Results for search of category: Government Bonds

Dropping Bunds as the Benchmark

It’s time to restructure our euro-denominated fixed income portfolio. The yield on 7-10 year German bunds is too negative for comfort and they no longer offer the best way of creating risk-efficient portfolios. A pan-euro index of government bonds with the same maturity has done this more effectively for the last two years and we believe it offers a safer and more liquid benchmark asset.  [Read More... ]

How to Hedge an Equity Sell-Off

Bonds don’t always go up when equities go down. In 2003, holding long-dated government bonds on average offset 50% of local currency losses in developed equity markets. That ratio has fallen steadily in each of the following major sell-offs, 2009, 2016 and 2020. This year, it was effectively zero on average for the seven largest developed markets. For some countries, it was negative - i.e. bonds went down just when you needed them most.   [Read More... ]

Lessons from a Fast Market

Yesterday’s sell-off was so brutal that it probably marks the start of a different regime in equity markets. We are out of Phase 1 of the recovery and into a second more sceptical and nervous regime. Both the US and the UK broke of out the uptrends in our daily indicator that have been in place since March. The technical situation is better in the Eurozone and Japan, while the level of financial repression is China so severe, in our view, that the indicator has lost most of its signalling power.  [Read More... ]

Income in Dollars, Please

Generating an adequate income from euro-denominated bonds is next to impossible, so investors should abandon the attempt. They should embrace currency risk – not try to hedge it away. They should enjoy the fact that US dollar yields are structurally higher than those in the Eurozone. This means owning long-dated Treasuries and dollar-denominated EM sovereign bonds. Finally, they should consider the source currency of their equity dividends and take another look at the Energy sector.  [Read More... ]

Two Week Warning

Our standard PRATER process is well-correlated with the subsequent performance of equities vs bonds. However, the relationship decays when we get close to extremes. Here, we can use a modified RSI approach to estimate the potential for mean reversion. Our 25-year data set indicates that equities are particularly vulnerable when they have been accelerating too hard (RSI) in relation to the speed at which they are travelling relative to bonds (PRATER). Presently, they are accelerating too hard, but the difference is not yet critical. At current progress, global equities will enter the danger zone in about two weeks, after which the probability of a high single-digit correction vs bonds rises sharply.  [Read More... ]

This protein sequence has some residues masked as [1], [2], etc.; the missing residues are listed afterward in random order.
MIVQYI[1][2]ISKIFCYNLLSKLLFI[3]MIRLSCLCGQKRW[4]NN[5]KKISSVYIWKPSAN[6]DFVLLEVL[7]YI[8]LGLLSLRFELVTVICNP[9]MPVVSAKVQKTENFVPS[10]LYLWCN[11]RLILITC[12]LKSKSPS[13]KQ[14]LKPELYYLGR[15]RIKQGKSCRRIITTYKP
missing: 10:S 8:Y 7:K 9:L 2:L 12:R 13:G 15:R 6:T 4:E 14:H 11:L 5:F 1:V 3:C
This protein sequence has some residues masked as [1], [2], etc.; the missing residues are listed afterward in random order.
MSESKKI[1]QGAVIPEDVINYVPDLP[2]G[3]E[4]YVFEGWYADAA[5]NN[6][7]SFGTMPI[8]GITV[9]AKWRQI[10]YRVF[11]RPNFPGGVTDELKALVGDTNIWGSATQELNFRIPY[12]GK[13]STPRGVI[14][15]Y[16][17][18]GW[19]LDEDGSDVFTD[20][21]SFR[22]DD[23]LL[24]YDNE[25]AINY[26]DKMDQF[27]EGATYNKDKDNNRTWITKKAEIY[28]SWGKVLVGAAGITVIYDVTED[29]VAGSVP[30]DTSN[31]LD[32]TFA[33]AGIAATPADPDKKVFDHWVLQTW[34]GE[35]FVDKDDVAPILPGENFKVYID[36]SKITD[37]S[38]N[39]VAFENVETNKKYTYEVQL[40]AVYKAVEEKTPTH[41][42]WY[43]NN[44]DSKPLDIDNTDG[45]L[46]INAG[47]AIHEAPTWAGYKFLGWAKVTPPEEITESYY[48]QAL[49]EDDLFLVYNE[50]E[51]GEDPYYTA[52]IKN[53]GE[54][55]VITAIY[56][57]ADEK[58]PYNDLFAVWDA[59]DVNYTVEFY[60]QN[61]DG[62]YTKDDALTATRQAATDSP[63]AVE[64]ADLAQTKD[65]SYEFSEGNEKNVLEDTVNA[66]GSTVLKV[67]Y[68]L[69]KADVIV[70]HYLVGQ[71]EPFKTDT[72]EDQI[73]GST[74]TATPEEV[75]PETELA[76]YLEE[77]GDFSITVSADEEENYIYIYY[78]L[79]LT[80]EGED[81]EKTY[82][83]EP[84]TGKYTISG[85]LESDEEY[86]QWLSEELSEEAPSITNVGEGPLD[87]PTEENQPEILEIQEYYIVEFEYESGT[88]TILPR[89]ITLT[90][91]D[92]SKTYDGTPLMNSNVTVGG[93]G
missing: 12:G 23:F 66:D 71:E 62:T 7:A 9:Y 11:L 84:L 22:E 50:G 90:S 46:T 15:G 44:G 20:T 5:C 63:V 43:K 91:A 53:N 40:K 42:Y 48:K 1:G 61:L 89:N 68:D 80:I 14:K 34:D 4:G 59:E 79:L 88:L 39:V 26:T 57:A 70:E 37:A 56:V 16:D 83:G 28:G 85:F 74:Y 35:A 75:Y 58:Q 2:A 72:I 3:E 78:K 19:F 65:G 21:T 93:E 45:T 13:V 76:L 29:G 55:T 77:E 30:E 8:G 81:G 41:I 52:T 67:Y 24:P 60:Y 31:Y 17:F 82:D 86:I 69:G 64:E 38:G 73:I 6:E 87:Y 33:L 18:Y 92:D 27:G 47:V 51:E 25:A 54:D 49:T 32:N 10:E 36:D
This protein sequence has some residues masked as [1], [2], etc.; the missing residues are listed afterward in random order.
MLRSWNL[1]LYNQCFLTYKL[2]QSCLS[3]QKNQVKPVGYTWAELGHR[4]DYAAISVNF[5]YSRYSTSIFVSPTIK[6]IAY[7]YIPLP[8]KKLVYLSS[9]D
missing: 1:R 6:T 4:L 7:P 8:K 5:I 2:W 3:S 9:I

Equal and Opposite Signals

The macro picture remains confused, so we are reduced to talking about signals which may appear in the near future. On present trends, we expect EM Equities to overtake their moving average and EM Bonds to drop below theirs. Both are measured relative to the equity and fixed income models as appropriate. At first, the switching opportunity would be for EM specialists, but it may develop wider significance.  [Read More... ]

New Risk Conditions Indices

This week we introduce four new risk conditions indices covering the equity and government bond markets of selected emerging market and developed countries. They highlight the fact that the relationship between equity and bond volatility is abnormal, given their recent relative performance.  [Read More... ]

Capitulation and the rule of 35

Equity bears are capitulating. The priority is to protect their portfolios from further underperformance by getting closer to their benchmark equity weight. Our models have always shown that the worst sample periods for our process are between 29-35 weeks. The behavioural explanation would be that fund managers are allowed to be wrong for two quarters in a row, but not for three. Cutting a losing position during the third quarter of the mistake tends to be more damaging than doing it early in the second.  [Read More... ]


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